The Feb. 2 spill of coal ash into North Carolina’s Dan River has cost Duke Energy $15 million so far, the company reported Thursday.
The figure, reported in a securities filing, reflects costs through March 31.
Duke said total costs of the spill, which dumped up to 39,000 tons of ash into the river near Eden, are not expected to be “material” to the company.
“Material” refers to costs that are expected to have a significant impact on Duke’s earnings. Duke earned $2.7 billion in 2013.
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CEO Lynn Good has said Duke will bear the costs of cleaning up the Dan, where a 70-mile trail of ash reaches Kerr Reservoir on the North Carolina-Virginia line.
But Duke has said it will ask the N.C. Utilities Commission to pass costs to customers for closing its 33 ash basins across the state.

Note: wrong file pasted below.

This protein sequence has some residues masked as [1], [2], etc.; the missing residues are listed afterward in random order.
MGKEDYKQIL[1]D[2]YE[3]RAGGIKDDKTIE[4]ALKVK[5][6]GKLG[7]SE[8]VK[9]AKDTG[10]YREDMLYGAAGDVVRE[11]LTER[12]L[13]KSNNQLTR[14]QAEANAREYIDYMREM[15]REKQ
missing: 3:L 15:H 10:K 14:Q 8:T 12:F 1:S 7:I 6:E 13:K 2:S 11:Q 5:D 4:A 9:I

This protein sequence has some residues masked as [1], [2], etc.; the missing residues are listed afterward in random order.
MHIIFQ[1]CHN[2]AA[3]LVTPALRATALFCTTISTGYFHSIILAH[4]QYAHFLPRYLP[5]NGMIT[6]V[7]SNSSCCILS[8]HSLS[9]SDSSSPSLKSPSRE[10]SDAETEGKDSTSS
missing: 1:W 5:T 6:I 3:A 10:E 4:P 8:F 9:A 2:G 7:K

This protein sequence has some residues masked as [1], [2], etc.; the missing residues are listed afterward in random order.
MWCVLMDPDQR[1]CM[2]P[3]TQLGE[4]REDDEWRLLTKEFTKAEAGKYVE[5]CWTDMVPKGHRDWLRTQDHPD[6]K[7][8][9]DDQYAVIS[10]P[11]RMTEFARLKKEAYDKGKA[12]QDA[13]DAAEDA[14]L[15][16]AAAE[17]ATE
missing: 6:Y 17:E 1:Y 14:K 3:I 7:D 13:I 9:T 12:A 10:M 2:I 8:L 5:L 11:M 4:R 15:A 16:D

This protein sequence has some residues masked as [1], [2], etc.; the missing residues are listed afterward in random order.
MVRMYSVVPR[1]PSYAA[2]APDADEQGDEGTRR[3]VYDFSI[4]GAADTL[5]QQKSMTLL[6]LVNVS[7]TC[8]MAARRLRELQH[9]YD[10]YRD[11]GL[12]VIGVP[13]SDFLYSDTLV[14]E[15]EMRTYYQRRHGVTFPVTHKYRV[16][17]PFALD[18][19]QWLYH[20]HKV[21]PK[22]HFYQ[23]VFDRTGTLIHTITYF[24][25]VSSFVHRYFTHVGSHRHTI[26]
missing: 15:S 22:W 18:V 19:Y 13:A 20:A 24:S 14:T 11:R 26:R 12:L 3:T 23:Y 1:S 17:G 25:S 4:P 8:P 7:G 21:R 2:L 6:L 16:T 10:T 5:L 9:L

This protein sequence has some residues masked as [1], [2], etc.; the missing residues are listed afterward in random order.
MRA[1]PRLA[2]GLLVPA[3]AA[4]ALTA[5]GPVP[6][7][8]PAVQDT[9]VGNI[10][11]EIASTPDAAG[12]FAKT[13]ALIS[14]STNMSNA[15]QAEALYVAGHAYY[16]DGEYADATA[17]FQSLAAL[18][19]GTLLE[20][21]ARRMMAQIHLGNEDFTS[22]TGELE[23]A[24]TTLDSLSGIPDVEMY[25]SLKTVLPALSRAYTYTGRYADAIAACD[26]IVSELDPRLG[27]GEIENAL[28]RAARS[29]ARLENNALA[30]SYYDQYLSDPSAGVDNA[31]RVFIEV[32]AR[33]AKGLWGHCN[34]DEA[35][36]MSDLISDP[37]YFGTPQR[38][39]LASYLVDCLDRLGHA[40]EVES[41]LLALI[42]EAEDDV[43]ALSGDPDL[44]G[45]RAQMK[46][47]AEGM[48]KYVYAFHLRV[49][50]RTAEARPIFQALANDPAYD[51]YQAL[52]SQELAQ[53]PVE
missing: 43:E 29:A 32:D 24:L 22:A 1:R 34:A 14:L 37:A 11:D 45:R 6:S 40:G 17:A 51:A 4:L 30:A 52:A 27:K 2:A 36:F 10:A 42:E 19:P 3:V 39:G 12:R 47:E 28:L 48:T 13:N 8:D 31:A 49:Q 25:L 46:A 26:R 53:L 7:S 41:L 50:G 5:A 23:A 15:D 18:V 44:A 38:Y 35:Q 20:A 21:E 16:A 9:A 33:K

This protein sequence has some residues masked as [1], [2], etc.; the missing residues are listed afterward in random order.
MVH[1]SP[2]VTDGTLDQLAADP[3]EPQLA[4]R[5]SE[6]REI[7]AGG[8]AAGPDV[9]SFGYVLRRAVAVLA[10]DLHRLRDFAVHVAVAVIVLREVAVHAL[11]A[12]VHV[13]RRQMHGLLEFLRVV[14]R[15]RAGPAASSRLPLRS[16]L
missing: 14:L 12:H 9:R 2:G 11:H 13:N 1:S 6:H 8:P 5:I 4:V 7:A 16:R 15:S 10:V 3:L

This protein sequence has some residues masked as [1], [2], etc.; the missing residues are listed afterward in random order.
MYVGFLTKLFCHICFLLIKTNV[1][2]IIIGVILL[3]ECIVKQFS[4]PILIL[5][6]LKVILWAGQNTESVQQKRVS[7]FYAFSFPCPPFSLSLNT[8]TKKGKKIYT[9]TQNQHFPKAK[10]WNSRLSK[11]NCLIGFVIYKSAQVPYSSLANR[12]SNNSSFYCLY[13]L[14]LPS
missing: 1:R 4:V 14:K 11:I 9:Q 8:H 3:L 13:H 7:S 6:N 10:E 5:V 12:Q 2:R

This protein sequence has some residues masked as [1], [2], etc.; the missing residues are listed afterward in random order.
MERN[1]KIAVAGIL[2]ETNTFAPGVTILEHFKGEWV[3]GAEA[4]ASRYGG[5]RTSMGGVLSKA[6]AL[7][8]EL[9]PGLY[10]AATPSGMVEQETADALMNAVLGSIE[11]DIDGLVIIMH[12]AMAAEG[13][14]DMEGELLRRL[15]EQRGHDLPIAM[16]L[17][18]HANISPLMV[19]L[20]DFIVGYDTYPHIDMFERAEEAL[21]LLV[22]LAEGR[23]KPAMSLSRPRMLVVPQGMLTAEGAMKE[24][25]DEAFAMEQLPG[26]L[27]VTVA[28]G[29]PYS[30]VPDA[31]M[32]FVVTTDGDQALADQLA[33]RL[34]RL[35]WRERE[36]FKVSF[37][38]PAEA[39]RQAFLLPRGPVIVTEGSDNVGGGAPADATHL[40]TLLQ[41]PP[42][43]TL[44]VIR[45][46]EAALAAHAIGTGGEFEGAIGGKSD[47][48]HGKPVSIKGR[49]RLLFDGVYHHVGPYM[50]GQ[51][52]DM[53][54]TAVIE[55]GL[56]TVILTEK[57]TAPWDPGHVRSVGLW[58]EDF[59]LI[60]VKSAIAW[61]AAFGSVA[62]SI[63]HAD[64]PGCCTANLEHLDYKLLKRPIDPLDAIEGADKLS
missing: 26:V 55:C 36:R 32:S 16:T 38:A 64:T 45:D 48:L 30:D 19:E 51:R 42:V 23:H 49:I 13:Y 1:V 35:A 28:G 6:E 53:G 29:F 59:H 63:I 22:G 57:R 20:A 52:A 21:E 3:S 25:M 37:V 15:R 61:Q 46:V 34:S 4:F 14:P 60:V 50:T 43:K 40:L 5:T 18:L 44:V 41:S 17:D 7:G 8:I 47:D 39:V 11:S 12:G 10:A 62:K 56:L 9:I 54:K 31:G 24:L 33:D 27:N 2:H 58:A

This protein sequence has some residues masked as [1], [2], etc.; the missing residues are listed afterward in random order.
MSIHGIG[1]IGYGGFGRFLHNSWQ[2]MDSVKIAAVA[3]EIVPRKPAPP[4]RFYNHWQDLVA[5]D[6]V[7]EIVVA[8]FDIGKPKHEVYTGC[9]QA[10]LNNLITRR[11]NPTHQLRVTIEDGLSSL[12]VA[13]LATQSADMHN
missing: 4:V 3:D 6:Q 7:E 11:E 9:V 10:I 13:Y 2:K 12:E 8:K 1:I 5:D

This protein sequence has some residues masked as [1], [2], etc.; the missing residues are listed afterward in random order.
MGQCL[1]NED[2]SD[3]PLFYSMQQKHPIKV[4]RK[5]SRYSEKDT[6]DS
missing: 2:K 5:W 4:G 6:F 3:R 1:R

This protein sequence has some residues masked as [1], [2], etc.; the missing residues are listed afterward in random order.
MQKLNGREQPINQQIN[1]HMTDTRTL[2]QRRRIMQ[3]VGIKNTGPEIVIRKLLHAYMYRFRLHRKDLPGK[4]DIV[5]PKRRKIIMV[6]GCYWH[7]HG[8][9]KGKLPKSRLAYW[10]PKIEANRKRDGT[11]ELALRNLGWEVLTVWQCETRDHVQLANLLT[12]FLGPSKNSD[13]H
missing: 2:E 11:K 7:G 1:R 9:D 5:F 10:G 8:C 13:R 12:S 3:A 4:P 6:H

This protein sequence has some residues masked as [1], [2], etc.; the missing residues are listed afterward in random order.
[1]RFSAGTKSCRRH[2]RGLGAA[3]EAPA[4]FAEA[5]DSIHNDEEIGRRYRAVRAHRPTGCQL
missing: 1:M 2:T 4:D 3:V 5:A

Duke said in Thursday’s filing that the Dan response and other expenses, including the costs of new laws and regulations, lawsuits, environmental damage and operating changes, “cannot be reasonably estimated at this time.”
A federal grand jury has subpoenaed Duke and N.C. Department of Environment and Natural Resources employees as part of a criminal probe. The Environmental Protection Agency has joined state officials in investigating the spill. DENR’s four lawsuits against Duke over ash contamination are before a judge.
Legislators, meanwhile, will convene next month and are mulling new ash measures. Gov. Pat McCrory unveiled proposed legislation this week that would tighten some standards but would not make Duke remove all its ash ponds.